December 2017 Newsletter

Download the original PDF of this newsletter here.

 

 

Brothers and sisters in State service,

 

My name is Benzion Lew; I am the Jewish Chaplain at Calipatria State Prison. I have been working at Calipatria for fourteen years, and I am blessed to work with a great team. I have had the great privilege of working closely with quite a number of you over the years, and I hope to continue my friendships with you, and I would also like to acquaint myself with those with whom I have not yet had the privilege of meeting.

 

I was recently elected President of ACCSS. I would like to thank my predecessor, who, together with the ACCSS board, kept our issues and concerns at the forefront, and worked diligently in ensuring the ethos of ACCSS was always championed.

 

As the state of Chaplaincy evolves, it is my fervent hope that ACCSS will be able to be a great asset and resource, and to continue ensuring we are given the suitable tools and training we require.

 

ACCSS is an often misunderstood association, and one of my priorities is to reintroduce to all of you what it is we do: ACCSS was formed for the professional development of its membership and the support of their ministries as they serve those who are institutionalized by the State of California. ACCSS works mostly behind the scenes, and without much fanfare. We are here to support the Chaplains in training and development, areas of high importance.

 

It would be great to hear from any and all of you. I am open to any ideas, suggestions, complaints, or other areas where ACCSS may be of help to the Chaplaincy; we are in this together. It is my commitment to be as open as I can with you, to listen to you, and to work together with you.

 

During this holiday season, no matter which holiday you celebrate, I would like to wish you and your loved ones a very safe, healthy, joyous, and meaningful holiday.

 

As a Jew, I celebrate Chanukah. Chanukah signifies the embodiment of light. It is also a symbol and message of the triumph of freedom over oppression, of spirit over matter, and of light over darkness. On each night of Chanukah we add another light, thus always adding light, we must always increase in matters of goodness. Sure, a single flame was good enough for yesterday, but today needs to be even better.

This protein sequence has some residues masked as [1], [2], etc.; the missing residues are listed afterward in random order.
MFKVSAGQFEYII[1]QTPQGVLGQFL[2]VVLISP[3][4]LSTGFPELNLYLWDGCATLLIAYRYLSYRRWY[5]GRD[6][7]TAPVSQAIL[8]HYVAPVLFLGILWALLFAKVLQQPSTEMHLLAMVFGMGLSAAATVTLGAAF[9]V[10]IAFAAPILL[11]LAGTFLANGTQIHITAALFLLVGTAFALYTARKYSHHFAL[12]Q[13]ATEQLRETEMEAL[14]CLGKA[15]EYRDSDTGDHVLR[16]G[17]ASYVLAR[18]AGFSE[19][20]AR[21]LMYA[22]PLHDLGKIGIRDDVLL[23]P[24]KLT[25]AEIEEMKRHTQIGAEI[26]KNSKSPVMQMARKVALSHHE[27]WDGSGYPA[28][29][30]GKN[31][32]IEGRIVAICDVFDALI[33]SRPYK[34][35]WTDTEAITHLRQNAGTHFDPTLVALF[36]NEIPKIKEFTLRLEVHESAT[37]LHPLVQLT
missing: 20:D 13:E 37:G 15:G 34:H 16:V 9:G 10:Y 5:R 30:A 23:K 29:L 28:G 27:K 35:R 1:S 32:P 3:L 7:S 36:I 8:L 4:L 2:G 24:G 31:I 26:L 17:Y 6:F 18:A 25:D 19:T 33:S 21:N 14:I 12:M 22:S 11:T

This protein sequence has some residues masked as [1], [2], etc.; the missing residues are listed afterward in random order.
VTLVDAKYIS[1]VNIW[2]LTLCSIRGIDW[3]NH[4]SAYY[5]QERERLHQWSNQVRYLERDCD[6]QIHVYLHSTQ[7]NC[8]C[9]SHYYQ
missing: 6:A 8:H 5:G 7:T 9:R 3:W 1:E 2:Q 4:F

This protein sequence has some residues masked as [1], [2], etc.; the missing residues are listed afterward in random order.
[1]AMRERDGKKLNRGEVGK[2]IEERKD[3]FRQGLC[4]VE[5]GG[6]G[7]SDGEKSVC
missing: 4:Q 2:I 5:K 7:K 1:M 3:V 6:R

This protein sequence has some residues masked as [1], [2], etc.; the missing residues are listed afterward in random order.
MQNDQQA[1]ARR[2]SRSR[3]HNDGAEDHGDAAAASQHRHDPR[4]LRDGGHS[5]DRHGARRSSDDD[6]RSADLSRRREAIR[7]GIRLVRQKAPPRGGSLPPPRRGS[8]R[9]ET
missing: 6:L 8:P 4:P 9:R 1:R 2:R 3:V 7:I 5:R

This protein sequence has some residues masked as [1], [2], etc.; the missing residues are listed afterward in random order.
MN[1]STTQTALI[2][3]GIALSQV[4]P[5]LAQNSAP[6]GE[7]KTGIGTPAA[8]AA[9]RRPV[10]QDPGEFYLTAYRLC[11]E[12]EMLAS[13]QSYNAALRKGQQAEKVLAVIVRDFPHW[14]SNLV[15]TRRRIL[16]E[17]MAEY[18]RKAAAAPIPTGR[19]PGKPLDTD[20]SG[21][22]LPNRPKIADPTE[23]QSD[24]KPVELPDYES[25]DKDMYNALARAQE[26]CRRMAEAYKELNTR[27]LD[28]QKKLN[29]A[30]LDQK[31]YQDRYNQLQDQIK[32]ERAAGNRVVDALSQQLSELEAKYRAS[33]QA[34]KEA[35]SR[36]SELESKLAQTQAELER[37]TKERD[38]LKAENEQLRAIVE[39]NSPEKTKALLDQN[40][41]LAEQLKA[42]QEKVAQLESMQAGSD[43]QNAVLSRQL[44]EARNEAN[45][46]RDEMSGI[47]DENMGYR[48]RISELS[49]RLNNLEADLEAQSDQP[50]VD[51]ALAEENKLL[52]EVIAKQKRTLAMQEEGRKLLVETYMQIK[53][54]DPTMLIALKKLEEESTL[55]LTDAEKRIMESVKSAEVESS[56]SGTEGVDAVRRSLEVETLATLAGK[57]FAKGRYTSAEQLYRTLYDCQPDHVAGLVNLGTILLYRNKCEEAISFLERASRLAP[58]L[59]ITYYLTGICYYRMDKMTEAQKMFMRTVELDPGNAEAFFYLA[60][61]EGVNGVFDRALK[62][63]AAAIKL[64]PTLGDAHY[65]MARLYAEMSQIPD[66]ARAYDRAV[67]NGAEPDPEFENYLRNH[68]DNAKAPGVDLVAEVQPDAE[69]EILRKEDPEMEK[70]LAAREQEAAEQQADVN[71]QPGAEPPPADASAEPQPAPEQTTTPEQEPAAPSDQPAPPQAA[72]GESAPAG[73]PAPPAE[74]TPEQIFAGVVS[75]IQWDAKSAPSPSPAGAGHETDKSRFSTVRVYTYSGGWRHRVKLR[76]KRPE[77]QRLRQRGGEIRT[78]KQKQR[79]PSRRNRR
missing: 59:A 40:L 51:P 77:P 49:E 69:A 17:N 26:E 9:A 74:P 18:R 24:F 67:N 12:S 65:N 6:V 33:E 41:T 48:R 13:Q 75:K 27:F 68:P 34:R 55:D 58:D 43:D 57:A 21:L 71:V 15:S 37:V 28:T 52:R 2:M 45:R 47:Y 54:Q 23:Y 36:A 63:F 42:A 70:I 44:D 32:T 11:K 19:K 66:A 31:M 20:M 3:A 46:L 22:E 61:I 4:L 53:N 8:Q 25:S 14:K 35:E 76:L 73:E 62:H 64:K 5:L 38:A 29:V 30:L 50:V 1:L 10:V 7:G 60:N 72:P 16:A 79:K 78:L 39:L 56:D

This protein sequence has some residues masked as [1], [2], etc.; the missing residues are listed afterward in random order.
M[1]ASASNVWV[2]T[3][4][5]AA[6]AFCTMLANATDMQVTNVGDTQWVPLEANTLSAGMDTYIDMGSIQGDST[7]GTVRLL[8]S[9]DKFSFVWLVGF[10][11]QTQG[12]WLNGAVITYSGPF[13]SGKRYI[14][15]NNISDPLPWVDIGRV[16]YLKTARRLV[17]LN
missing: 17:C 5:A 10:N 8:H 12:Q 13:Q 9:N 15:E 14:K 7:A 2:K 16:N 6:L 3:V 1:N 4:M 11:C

It is a timely and reassuring message, for the forces of darkness are ever present. Moreover, the danger does not come exclusively from outside; it often lurks close to home, in the form of insidious erosion of time-honored values and principles that are at the foundation of any decent human society. Needless to say, darkness is not chased away by brooms and sticks, but by illumination.

 

And while this illumination begins at home, within oneself and one’s family, by increasing and intensifying the light of righteousness in the everyday experience, it does not stop there. Such is the nature of light that when one kindles a light for one’s own benefit, it benefits also all who are in the vicinity. Indeed, the Chanukah Lights are expressly meant to illuminate the outside, symbolically alluding to the duty to bring light also to those who, for one reason or another, still walk in darkness. This is especially true in the environment in which we work.

 

Let us pray that the message of the Chanukah Lights will illuminate the everyday life of everyone personally, and of the society at large, for a brighter life in every respect, both materially and spiritually.
Thank you for everything you do.

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